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  • Writer's pictureThe San Juan Daily Star

While not fully convinced, Judge Swain orders arguments supporting reopening PREPA’s bankruptcy case

U.S. District Judge Laura Taylor Swain

By The Star Staff

Assured Guaranty Corporation; the U.S. Bank National Association, in its capacity as PREPA Bond Trustee; the PREPA Ad Hoc Group; GoldenTree Asset Management LP; and Syncora Guarantee, Inc. have asked U.S. District Judge Laura Taylor Swain to reopen the record of the Puerto Rico Electric Power Authority’s (PREPA) bankruptcy case to allow new evidence showing the utility can afford to pay more to creditors as part of its debt adjustment plan.

While Swain, who is overseeing PREPA’s Title III bankruptcy process, appeared not to be convinced by the arguments presented in the request, she still called for responsive papers by May 10 and replies by May 14.

“The Court agrees that the question of whether Revised Load Forecast information should be made part of the record is related to the Court’s task of determining whether the proposed plan of adjustment meets the ‘fair and equitable’ requirement,” the judge said in her response Wednesday.

Confirmation hearings in the case ended earlier this year and Swain is now in the process of determining whether or not to confirm PREPA’s debt adjustment plan. In its ultimate determination of creditors’ reasonable expectations, she said the court will consider issues such as the debtor’s need for sufficient funds for continuation of operations, practical limitations on the debtor’s ability to increase rates, the Puerto Rico Oversight, Management and Economic Stability Act’s (PROMESA) integration of Title II and Title III responsibilities and authority of the Financial Oversight and Management Board, the proposed plan’s provisions, if any, for the application of unanticipated revenues and maintenance of service quality through unanticipated shortfalls, and PROMESA’s overall framework for debt adjustment through Title III proceedings.

In a motion this week, the creditors headed by Assured Guaranty Corp. noted that one of the most hotly contested issues at the recently completed confirmation hearing concerned whether PREPA, through the plan, is paying creditors all that it can afford to pay. They said the oversight board has repeatedly argued, and its witnesses testified, that PREPA is paying all it can afford and that the oversight board has always sought to maximize creditor recoveries.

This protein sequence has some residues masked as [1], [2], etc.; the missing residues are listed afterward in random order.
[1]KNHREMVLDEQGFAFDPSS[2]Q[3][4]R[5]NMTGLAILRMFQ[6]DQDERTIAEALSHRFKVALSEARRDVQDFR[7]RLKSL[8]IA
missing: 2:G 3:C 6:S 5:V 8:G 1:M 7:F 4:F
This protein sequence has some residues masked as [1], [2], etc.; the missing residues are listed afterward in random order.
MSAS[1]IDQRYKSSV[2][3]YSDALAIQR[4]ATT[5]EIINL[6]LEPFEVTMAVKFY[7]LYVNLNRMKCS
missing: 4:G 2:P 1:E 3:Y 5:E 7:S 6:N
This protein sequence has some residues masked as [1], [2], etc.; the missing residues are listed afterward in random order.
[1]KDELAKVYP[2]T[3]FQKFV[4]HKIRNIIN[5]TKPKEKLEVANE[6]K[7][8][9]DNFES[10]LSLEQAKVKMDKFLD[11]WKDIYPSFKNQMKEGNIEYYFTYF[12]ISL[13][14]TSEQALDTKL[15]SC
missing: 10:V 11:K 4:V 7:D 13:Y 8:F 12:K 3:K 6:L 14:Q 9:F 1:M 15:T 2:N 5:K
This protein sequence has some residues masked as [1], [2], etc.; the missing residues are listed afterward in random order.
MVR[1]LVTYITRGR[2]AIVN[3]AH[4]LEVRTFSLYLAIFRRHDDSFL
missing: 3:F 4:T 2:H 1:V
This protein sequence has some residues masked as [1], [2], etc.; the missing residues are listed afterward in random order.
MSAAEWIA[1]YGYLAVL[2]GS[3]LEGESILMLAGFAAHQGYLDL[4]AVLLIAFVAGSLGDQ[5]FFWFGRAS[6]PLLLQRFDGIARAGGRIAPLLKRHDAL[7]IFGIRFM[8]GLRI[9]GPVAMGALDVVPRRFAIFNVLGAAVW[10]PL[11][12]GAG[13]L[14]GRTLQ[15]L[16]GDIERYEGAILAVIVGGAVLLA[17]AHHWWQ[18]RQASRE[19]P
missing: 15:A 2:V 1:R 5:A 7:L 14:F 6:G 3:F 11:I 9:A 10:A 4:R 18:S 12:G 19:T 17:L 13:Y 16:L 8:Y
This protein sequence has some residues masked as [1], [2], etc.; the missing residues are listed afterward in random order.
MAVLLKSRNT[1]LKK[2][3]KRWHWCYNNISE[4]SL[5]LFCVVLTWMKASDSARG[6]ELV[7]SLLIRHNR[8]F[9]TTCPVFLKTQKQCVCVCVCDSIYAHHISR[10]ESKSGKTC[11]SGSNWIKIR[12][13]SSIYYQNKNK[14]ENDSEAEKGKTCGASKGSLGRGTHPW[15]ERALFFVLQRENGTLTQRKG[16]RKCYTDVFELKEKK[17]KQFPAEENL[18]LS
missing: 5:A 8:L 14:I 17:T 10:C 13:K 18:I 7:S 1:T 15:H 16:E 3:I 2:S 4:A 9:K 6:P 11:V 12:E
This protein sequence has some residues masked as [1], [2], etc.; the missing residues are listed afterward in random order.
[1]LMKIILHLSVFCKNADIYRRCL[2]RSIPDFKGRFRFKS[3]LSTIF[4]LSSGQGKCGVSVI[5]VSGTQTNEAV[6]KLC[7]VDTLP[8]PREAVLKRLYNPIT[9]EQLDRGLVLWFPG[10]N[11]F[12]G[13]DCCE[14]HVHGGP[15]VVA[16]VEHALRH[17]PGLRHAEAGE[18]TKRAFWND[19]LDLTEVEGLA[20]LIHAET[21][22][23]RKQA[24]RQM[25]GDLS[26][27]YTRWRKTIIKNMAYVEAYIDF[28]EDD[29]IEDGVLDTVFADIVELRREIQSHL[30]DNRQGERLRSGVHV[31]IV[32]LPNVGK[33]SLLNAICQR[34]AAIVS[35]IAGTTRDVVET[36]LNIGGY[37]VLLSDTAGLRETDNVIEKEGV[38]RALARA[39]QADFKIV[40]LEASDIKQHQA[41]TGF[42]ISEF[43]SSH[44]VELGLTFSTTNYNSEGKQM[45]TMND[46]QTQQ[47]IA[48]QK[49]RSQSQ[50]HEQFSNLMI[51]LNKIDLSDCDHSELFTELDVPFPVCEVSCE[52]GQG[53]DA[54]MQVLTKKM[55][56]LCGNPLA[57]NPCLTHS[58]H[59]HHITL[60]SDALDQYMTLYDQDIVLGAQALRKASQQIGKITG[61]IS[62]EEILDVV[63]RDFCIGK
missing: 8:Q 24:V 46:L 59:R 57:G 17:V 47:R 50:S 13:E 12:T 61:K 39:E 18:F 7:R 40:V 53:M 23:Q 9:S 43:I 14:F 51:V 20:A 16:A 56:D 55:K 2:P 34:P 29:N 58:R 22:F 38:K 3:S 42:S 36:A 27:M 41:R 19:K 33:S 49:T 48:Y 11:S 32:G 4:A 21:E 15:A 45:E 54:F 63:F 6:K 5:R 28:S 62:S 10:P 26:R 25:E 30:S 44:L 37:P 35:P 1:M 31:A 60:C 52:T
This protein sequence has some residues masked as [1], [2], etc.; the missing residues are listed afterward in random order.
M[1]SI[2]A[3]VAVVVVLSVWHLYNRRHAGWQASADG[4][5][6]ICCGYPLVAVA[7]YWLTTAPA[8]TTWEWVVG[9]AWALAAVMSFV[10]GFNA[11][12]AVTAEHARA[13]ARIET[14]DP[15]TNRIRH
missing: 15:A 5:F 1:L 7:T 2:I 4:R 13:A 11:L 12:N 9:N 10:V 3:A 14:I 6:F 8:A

The creditors said LUMA Energy, the private operator of PREPA’s transmission and distribution system, issued new information showing the utility can afford to pay more of its debt.

“Significant new developments belie these claims,” the creditors said. “Not long after the hearing concluded, LUMA issued updated projections of PREPA’s electricity demand that further demonstrate that PREPA can afford to pay substantially more to creditors. Yet when the PREPA Bondholders asked the Oversight Board to adjust the plan to account for this critical new information, the Oversight Board not only refused to do so, but it would not even consent to the PREPA Bondholders’ request to supplement the hearing record to reflect the updated projections.”

During the hearing, the PREPA bondholders adduced evidence that the electricity load forecasts used by the oversight board were severely understated as compared to more recent forecasts.

After the hearings, LUMA updated its October 2023 projections. “LUMA’s latest projections show a significant increase in demand beyond the October projections -- which themselves were materially higher than the outdated projections that the Oversight Board used from PREPA’s 2023 Fiscal Plan,” the bondholders said. “Inputting LUMA’s new load forecasts into the Oversight Board’s Legacy Charge model, without any other changes or adjustments, increases distributable value available to creditors to at least $4.1 billion, or over $1.5 billion higher than the approximately $2.6 billion in recoveries contemplated under the Plan.”

Those calculations are based on PREPA’s forecasted net load, applying various reductions advocated by the Puerto Rico Fiscal Agency and Financial Advisory Authority at trial due to PREPA’s own use and other technical and non-technical losses, including transmission losses. The oversight board previously cut distributable value drastically when LUMA issued lower forecasts in connection with the 2023 Fiscal Plan, the bondholders said.

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